Cryopreservation and Safety Concerns

Parameters To Select Your Stirring Range For Laboratory Use

By Richa Misra

4th July 2022

Cryopreservation is a technique used to preserve cells, tissues, organoids, and biological material at ultralow temperatures.

Why preserve at Ultra-low temperature?
To store the material for a long time and for future use, it requires arresting all physical, chemical, and biological processes at a temperature which is as low as -196. The cooling should be done at a controlled temperature by avoiding the formation of ice crystals, if cells are cooled too quickly it can damage the cell membrane leading to cell death. Cryopreservation prevents the cell from death and it can also be referred as cells in a hibernating stage.

All cryogenic liquids are gases at normal temperatures, they must be cooled below room temperature before an increase in pressure can liquefy them upon removal from low-temperature storage. Liquid nitrogen that may have seeped into the closed tube may suddenly expand (690 times) during conversion from gas to the liquid phase. When not handled properly, the cryovials may explode and result in physical injuries and exposure to the vial contents. Hence it is to be noted to cryopreserve in vapour phase of liquid nitrogen.

How to prevent Cryo damage:

1. Use of cryoprotectant/ antifreeze chemical (glycerol/ethylene glycol/propylene glycol/DMSO): Using a cryoprotectant increases the solvent content by balancing the solute concentration which prevents ice crystallization and cell damage.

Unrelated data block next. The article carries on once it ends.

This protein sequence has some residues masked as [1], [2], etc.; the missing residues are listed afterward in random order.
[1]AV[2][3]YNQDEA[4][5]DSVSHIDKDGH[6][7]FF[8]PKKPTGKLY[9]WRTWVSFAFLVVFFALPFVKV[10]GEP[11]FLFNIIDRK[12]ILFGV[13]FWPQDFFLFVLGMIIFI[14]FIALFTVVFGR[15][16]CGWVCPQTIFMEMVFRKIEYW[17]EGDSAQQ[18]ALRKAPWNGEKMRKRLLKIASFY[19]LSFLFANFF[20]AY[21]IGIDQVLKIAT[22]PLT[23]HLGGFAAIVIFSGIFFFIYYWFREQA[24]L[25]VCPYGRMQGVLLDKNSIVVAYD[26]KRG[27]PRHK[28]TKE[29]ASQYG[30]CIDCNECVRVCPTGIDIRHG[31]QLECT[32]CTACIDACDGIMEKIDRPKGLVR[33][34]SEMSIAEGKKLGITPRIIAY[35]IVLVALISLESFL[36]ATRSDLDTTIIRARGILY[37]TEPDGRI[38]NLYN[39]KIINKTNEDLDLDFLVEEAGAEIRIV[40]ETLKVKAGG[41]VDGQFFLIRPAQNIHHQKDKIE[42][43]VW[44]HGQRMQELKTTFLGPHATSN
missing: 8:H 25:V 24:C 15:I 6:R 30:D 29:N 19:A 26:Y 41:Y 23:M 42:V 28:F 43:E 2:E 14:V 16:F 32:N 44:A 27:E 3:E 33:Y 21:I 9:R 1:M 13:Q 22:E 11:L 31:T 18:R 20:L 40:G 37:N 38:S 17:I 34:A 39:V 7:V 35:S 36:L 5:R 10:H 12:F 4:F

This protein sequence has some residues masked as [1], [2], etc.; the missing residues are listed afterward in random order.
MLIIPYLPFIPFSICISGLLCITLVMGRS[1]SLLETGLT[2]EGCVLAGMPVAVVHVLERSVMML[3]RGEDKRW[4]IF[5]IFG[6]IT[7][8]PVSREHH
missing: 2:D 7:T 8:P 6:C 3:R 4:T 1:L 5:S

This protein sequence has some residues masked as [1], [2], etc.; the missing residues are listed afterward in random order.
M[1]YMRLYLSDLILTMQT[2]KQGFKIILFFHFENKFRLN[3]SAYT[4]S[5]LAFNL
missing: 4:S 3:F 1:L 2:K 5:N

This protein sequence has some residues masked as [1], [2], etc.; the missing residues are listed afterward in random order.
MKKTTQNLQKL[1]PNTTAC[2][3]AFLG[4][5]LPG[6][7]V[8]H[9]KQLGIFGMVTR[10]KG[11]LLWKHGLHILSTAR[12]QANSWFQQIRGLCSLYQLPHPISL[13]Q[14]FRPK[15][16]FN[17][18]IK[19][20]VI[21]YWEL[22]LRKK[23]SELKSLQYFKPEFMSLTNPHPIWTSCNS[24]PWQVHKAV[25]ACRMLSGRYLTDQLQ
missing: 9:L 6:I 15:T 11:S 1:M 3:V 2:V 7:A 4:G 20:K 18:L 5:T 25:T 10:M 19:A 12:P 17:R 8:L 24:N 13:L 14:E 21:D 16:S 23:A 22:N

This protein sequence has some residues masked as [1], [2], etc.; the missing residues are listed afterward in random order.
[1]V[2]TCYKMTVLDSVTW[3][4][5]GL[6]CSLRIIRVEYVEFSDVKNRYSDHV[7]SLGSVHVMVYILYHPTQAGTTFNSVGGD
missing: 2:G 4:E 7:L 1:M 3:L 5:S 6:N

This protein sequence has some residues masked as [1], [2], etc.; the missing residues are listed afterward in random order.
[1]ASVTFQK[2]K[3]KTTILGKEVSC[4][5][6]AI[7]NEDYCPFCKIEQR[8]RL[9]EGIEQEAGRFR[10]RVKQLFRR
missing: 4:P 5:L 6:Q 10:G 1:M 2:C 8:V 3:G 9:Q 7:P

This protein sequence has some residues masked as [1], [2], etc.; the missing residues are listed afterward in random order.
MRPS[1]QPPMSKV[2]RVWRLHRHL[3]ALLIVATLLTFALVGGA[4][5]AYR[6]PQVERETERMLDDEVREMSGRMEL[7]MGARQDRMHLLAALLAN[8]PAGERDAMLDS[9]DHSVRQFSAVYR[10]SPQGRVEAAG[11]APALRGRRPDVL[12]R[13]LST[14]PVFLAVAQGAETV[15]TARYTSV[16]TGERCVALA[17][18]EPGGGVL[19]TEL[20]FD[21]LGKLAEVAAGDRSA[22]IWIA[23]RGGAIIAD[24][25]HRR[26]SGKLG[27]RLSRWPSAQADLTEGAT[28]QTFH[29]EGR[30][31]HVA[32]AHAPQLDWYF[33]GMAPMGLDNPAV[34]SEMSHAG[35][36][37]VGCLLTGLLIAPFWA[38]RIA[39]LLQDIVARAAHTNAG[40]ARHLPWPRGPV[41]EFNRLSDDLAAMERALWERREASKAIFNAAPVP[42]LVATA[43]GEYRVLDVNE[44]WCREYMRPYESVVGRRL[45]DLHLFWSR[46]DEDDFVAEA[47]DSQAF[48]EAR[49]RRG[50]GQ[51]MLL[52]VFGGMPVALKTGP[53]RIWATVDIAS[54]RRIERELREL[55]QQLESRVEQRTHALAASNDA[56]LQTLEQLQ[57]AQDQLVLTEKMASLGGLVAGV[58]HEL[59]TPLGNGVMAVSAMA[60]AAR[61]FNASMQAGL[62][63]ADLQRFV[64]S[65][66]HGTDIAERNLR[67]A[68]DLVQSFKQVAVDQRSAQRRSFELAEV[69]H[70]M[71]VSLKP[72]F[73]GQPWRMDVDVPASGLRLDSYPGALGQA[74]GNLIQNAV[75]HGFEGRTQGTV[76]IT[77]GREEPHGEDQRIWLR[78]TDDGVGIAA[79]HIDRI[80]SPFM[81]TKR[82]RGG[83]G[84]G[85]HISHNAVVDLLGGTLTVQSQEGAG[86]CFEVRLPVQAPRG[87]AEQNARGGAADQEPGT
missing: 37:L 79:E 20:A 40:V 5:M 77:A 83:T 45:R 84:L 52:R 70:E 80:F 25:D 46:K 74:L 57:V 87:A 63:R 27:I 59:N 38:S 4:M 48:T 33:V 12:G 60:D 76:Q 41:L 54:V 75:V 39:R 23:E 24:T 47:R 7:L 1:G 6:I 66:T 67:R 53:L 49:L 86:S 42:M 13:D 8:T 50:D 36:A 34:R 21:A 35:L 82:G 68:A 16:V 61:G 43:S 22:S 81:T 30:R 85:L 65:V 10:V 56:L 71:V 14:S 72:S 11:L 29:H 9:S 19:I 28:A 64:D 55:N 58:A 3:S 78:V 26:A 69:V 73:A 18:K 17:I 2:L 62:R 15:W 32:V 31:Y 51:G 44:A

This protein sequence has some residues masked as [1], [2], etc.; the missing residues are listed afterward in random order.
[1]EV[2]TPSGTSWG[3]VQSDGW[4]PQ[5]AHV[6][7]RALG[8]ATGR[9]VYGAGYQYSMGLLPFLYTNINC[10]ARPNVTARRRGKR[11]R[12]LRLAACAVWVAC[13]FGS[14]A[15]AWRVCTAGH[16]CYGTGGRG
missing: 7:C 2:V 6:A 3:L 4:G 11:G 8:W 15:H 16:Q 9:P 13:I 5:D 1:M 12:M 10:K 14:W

DMSO and glycerol are generally used in concentrations ranging from 5-10% and are not used together. The optimum concentration of the cryoprotectant varies with the cell type and for optimal results, the cells which can tolerate the highest concentration should be used.

2. Slow Freezing: Slow cooling results in a greater loss of water from the cell and less internal ice being formed, resulting in an increase in the solution effects. Cell permeability affects the rate of water loss, more permeable cells can tolerate rapid cooling better than less permeable cells

Application of preservation
Potential Hazards of Cryogen:

Different cryogens become liquids under varying conditions of temperature and pressure, but all have several potential hazards in common, which are outlined below.

Cryogenic liquid and its associated cold vapour and gases cause an adverse effect on the skin like thermal burns. Short exposure does not affect skin, face and hands but can damage delicate tissue such as eyes, hence protective gears must be used in handling gaseous cryogen.

Toxic hazards from a few gaseous cryogens can cause specific health effects, for Eg: liquid carbon monoxide can release large quantities of carbon monoxide gas, which can cause immediate demise. Hence refer to the material safety data sheet for the toxic hazards of any particular cryogen being used in your laboratory setup.

Cryogens must be used and stored in areas with adequate ventilation to prevent creating an oxygen-deficient atmosphere.

What we offer:
We at Accumax offer a wide range of volumes from 1ml to 5ml as per your flexibility in storage requirement with externally threaded vials, having a single-handed operation for ease of use, and with a sterility assurance level of Sal 10-6 reducing the chance of contamination.

For any additional assistance in
cryopreservation reach your product specialist.

Related Products

For any additional assistance in
cryopreservation reach your product specialist.

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